Pathogenic Variants (PVs) in BRCA1 and BRCA2 (BRCA1/2) are well known to be associated with increased lifetime risk for breast and ovarian cancer in women, and reliable risk estimates are also available and can be as high as 85% and 40% respectively. However, the association of BRCA1 and BRCA2 Pathogenic Variants with cancers other than female breast and ovarian cancers remain uncertain, and these associations have been based on studies with relatively small sample sizes, resulting in imprecise cancer risk estimates. It is therefore important that precise risk estimates are available, in order to optimize clinical management strategies and guidelines for cancer risk management in female and male BRCA1/2 carriers. The NCCN and other guidelines recommend breast and ovarian cancer screening for BRCA1/2 carriers, prostate cancer screening for BRCA2 carriers. Screening is also recommended for pancreatic cancer in BRCA1/2 carriers, but only in the presence of a positive family history of the disease.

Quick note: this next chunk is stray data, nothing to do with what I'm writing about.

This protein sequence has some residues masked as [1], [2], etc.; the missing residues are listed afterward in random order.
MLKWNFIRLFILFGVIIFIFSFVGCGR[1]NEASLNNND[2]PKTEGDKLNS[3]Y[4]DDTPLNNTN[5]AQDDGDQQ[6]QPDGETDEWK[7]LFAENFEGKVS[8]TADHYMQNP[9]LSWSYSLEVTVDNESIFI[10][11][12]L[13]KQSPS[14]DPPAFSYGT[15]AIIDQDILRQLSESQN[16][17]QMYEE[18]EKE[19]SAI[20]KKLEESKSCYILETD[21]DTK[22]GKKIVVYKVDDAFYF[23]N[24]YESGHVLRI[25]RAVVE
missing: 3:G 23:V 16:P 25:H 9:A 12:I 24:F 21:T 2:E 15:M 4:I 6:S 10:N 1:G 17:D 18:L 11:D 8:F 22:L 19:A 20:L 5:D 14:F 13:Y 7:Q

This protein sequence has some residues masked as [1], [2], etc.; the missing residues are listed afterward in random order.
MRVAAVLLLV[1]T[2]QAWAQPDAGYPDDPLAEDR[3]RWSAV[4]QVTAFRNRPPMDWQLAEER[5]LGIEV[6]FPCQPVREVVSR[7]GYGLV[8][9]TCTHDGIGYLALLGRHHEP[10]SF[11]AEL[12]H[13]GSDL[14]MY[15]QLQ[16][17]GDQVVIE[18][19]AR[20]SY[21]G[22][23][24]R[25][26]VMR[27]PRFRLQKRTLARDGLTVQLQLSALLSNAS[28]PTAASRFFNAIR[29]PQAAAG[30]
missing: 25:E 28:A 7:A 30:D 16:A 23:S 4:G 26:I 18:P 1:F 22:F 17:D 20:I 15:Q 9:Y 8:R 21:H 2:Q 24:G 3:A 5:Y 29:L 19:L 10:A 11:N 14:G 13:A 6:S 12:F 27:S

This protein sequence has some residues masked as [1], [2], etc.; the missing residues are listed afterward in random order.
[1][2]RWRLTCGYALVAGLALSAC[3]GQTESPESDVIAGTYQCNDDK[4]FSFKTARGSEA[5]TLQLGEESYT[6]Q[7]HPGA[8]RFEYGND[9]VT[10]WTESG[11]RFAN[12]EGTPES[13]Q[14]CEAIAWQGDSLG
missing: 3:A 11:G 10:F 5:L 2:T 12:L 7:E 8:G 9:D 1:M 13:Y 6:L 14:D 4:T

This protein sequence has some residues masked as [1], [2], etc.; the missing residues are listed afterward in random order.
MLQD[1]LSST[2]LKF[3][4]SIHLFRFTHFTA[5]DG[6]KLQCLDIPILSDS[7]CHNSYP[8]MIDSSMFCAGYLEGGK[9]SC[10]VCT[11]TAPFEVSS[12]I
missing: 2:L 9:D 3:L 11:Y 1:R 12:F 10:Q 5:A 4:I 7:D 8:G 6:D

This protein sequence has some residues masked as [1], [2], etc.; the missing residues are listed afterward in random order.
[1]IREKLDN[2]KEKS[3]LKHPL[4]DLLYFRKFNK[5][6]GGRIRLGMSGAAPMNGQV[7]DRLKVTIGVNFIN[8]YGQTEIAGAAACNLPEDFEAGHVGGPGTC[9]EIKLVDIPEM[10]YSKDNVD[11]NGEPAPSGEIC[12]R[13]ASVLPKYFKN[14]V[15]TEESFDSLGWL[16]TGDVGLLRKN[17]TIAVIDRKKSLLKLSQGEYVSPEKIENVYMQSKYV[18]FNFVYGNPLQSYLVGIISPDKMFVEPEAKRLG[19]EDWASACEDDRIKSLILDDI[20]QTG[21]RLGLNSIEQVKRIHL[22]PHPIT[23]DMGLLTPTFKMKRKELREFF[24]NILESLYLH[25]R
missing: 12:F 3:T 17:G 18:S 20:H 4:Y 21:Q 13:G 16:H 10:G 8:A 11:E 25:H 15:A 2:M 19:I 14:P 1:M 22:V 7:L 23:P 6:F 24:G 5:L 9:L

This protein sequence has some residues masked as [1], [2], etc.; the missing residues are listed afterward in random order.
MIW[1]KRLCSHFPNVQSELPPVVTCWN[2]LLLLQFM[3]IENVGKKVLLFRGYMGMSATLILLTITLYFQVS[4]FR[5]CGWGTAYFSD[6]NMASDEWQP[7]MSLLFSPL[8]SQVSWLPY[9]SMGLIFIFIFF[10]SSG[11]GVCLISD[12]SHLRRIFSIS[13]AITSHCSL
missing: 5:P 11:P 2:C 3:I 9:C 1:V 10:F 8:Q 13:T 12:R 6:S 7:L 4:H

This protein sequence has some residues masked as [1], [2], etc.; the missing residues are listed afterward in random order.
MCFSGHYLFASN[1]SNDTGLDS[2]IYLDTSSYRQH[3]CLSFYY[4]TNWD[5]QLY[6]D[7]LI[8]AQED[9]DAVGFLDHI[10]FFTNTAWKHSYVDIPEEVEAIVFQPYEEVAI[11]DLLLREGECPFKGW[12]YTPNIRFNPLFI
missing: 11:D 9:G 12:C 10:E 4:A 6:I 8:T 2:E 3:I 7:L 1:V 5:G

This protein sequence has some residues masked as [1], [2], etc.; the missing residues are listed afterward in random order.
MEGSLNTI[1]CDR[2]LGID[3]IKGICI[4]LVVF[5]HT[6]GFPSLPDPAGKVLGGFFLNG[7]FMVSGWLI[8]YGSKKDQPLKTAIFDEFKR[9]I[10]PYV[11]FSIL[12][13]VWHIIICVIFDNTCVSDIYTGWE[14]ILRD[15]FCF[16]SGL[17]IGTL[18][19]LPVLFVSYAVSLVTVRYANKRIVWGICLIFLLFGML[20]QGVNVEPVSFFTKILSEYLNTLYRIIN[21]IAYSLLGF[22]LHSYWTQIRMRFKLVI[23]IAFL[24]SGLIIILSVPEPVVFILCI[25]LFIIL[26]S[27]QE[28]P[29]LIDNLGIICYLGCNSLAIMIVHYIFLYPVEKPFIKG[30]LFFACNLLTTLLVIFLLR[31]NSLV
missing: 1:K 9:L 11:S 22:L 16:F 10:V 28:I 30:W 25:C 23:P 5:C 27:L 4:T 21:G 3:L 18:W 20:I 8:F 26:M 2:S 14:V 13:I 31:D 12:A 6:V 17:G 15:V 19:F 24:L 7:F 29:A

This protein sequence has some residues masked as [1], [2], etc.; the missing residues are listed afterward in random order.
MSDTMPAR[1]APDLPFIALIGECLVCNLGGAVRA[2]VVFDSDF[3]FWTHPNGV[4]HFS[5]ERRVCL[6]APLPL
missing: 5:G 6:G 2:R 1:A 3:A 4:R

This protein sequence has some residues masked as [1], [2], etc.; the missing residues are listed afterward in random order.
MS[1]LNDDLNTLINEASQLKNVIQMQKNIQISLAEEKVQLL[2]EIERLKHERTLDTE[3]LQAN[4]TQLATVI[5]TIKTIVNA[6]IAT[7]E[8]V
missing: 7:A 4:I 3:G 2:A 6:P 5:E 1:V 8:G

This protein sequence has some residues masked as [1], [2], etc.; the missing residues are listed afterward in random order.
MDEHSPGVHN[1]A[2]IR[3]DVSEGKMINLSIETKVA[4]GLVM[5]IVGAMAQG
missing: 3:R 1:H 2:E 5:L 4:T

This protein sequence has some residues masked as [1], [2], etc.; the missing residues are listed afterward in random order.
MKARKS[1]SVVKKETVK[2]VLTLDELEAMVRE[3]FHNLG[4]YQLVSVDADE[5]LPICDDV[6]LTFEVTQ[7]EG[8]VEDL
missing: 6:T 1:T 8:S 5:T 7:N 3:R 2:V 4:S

The authors conducted this analysis to provide comprehensive and precise age-specific risk estimates of 22 cancers other than female breast and ovarian cancers associated with Pathogenic Variants in BRCA1 and BRCA2, for effective cancer risk management. The researchers used data from 3,184 BRCA1 families and 2,157 BRCA2 families in the Consortium of Investigators of Modifiers of BRCA1/2 (CIMBA), to estimate age-specific Relative Risk (RR) and absolute risks for 22 first primary cancer types, after adjusting for family ascertainment. CIMBA was formed by a collaborative group of researchers working on genetic modifiers of cancer risk in BRCA1 and BRCA2 mutation carriers and provides sufficient sample sizes to allow large scale studies, in order to reliably evaluate the effects of genetic modifiers.

BRCA1 Pathogenic Variants were associated with significantly increased risk of male breast cancer (RR = 4.30; 4.3 times increased risk), pancreatic cancer (RR = 2.36), and stomach cancer (RR = 2.17). Although associations of BRCA1 Pathogenic Variants with colorectal and gallbladder cancers were observed, the results were not robust in the sensitivity analyses performed.

BRCA2 Pathogenic Variants were associated with increased risk of male breast cancer (RR = 44.0), stomach cancer (RR = 3.69), pancreatic cancer (RR = 3.34) and prostate cancer (RR = 2.22). Female carriers had a higher risk of stomach cancer than male carriers (RR = 6.89 versus 2.76; P=0.04).